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The eternal gifts of Christ the King

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Uploaded by: Agnus_Dei (09/22/16)
Composer: Directorium Christi, 1582
Sample Producer: Lavender Audio
Sample Set: Hereford Cathedral Willis Organ
Software: Hauptwerk IV
Genre: Hymn
Yesterday, September 21st, was the feast of St. Matthew, Apostle and Evangelist.

His book is the first of the four Gospels in the New Testament. It was many years following the death of Christ, around 41 and 50 AD, Matthew wrote his gospel account. He wrote the book in Aramaic in the hope that his account would convince his fellow people that Jesus was the Messiah and that His kingdom had been fulfilled in a spiritual way. It was an important message at a time when almost everyone was expecting the return of a militant messiah brandishing a sword.

It is thought he departed for other lands to escape persecution sometime after 42 AD. According to various legends he fled to Parthia and Persia, or Ethiopia. Nothing is recorded of Matthew's passing. We do not know how he died, if his death was natural or if he was martyred.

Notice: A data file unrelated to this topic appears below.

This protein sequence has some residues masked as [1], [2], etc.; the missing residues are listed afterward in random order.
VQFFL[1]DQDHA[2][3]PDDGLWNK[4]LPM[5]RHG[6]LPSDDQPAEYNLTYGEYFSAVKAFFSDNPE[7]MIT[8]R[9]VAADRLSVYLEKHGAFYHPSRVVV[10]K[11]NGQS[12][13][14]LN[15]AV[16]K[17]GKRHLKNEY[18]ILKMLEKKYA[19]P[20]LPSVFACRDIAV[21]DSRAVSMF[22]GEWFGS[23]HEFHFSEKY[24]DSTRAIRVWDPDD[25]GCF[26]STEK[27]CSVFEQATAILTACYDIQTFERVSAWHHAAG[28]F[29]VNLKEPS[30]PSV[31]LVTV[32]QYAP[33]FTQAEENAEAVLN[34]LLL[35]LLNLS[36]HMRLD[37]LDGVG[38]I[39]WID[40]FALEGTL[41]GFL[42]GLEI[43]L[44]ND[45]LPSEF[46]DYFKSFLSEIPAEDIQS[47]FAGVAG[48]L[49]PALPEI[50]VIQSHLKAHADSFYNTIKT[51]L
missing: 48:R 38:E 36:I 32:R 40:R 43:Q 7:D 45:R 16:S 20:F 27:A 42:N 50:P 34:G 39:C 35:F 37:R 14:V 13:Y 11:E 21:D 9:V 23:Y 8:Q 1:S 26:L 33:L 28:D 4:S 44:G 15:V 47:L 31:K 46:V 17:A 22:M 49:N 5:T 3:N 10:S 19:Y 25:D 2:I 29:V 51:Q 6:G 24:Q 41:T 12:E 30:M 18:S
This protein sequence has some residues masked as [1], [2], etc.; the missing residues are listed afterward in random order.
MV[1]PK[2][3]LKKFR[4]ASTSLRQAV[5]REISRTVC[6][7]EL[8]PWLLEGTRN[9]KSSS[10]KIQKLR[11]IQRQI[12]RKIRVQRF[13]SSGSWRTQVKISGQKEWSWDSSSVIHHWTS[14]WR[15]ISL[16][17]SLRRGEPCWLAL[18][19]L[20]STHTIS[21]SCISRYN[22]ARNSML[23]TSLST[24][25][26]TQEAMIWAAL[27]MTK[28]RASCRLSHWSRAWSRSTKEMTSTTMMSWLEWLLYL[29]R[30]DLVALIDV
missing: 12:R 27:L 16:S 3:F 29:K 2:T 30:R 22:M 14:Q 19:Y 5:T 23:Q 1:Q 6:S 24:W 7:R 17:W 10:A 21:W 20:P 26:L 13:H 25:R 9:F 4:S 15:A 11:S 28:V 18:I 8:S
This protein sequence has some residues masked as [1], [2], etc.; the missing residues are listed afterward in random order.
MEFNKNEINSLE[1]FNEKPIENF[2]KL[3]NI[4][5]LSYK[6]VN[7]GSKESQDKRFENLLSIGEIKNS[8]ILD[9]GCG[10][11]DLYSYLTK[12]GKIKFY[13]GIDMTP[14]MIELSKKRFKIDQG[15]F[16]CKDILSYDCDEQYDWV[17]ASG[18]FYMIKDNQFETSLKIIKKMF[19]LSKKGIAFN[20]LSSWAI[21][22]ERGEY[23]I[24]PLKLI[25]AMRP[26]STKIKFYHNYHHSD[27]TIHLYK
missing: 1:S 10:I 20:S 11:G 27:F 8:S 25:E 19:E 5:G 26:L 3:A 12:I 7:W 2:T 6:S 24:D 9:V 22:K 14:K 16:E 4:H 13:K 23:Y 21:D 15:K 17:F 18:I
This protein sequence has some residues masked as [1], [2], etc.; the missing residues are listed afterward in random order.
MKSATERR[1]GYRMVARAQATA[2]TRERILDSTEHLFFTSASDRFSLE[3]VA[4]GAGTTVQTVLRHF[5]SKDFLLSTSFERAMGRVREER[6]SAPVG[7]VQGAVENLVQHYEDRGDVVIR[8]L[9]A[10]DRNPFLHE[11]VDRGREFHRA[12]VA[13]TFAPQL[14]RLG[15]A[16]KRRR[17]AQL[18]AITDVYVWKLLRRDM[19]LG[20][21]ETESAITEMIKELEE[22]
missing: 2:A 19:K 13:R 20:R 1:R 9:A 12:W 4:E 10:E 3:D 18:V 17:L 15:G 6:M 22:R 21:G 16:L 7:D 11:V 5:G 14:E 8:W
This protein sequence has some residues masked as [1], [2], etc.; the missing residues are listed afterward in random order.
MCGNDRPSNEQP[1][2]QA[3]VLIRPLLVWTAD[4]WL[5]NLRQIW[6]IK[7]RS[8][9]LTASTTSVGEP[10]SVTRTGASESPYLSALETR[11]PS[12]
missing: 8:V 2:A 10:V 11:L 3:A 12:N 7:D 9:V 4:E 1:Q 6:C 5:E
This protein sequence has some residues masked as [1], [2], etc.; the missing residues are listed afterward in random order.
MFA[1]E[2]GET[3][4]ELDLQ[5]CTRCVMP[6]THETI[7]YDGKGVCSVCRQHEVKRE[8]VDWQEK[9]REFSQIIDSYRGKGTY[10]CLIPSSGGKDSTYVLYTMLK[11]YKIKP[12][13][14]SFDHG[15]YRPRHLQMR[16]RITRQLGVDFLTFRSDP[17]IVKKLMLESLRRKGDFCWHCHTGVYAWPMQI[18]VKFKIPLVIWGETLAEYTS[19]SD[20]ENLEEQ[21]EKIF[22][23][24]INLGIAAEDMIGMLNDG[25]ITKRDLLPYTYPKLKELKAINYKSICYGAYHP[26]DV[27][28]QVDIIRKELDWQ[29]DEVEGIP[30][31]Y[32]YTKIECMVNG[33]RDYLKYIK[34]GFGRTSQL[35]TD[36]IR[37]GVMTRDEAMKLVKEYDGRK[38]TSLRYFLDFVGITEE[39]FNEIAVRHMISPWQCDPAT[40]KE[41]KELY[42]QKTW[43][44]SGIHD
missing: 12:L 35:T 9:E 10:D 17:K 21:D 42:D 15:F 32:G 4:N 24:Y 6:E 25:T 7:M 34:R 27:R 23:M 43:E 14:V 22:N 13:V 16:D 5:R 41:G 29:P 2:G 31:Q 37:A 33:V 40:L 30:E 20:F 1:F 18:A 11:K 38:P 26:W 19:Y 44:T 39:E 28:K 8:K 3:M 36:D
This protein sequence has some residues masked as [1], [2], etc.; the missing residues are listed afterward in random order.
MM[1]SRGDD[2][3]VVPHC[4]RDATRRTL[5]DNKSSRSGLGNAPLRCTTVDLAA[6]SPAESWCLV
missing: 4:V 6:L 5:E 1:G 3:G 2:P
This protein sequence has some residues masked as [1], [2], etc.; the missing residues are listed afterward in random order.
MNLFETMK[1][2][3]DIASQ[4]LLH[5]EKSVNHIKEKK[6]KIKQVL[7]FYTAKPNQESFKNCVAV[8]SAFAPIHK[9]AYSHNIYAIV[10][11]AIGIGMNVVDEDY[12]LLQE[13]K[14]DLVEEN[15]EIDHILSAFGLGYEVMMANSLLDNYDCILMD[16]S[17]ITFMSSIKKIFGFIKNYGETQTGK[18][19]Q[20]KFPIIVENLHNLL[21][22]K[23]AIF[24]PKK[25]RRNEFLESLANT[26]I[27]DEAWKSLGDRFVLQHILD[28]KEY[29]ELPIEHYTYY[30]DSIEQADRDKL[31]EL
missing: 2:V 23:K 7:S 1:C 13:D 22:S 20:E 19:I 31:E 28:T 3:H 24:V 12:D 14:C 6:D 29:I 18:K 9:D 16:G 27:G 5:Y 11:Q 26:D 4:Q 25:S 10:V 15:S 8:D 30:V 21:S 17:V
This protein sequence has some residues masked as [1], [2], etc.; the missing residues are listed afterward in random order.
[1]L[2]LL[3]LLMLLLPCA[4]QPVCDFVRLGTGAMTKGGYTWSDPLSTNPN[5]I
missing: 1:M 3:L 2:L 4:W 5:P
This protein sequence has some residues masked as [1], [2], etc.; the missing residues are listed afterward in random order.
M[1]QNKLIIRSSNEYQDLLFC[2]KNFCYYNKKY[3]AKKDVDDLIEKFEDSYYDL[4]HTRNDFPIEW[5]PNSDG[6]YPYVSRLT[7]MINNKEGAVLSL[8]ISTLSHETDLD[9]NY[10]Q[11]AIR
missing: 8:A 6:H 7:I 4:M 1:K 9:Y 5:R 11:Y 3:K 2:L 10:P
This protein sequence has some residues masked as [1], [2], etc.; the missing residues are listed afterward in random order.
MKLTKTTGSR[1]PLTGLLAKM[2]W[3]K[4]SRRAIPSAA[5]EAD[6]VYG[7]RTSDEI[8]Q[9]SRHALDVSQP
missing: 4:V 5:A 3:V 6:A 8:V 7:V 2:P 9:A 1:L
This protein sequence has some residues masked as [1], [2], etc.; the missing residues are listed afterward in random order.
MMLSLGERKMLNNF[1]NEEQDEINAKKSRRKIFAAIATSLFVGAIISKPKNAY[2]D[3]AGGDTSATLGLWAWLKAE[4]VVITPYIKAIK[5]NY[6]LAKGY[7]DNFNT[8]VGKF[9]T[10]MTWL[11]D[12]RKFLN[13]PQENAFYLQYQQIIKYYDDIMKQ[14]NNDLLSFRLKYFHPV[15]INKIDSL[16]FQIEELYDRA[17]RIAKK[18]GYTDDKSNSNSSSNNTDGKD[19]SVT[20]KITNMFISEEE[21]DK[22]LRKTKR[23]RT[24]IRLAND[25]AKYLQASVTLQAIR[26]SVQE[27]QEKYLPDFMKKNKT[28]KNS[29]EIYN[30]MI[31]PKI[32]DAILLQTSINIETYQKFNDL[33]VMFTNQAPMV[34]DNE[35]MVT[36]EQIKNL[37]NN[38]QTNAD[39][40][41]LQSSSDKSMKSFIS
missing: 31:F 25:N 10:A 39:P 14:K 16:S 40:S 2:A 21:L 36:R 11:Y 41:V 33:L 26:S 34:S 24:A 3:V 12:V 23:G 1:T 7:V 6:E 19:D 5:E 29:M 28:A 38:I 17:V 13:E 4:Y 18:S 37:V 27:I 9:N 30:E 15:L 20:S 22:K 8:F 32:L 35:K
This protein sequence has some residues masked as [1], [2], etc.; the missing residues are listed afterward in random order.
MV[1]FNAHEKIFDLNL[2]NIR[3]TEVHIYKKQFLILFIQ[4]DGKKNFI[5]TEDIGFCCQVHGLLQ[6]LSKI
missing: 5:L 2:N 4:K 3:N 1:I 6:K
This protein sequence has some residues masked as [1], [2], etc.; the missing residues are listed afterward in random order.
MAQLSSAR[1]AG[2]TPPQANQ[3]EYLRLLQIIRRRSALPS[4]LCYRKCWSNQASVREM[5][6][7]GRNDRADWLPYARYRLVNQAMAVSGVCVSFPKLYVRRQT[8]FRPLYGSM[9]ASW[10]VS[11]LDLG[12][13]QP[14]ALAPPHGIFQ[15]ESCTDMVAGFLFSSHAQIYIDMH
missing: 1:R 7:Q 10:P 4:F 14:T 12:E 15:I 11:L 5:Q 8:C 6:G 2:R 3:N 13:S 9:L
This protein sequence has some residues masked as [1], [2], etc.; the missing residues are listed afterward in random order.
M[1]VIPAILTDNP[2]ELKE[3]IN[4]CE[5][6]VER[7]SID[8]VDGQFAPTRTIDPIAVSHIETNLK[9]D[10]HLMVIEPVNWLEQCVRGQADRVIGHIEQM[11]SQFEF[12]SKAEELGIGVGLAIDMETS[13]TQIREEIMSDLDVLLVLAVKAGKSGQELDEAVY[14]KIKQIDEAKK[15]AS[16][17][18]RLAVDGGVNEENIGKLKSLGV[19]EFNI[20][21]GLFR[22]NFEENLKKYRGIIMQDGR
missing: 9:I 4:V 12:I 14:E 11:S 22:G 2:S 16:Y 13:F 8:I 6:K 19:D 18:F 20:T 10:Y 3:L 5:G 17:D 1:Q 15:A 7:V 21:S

The hymn that I've uploaded is a proper Office Hymn for the feast of any apostle or evangelist, so, it's not "specific" to St. Matthew. An office hymn is sung at Mattins or Evensong, and not at the Mass - although there is no "practical" reason why it couldn't be used in a Eucharistic setting.

The music is "adapted" from a viith mode plainsong melody, and appears in Guidetti's "Directorium Christ," dated 1582.

The text is attributed to St. Ambrose (c.340-397), and the version given here was translated by John Mason Neale (1818-1866).

In this performance, I've done very little "fancy stuff". Other than changes in the registration, there are only a few "passing notes" here and there, and not even many of those.

You can hear that this melody, which is known by its Latin name, "Aeterna Christi munera" is indeed directly from the Gregorian chant, as it sweeps along majestically. This hymn is one of my very favorites.

I give the text in the first comment, but I have also attached the score below.

Also, I've attached a photo of St. Matthew with the angel who inspired/directed him in his Gospel writing.
Performance: Live
Recorded in: Stereo
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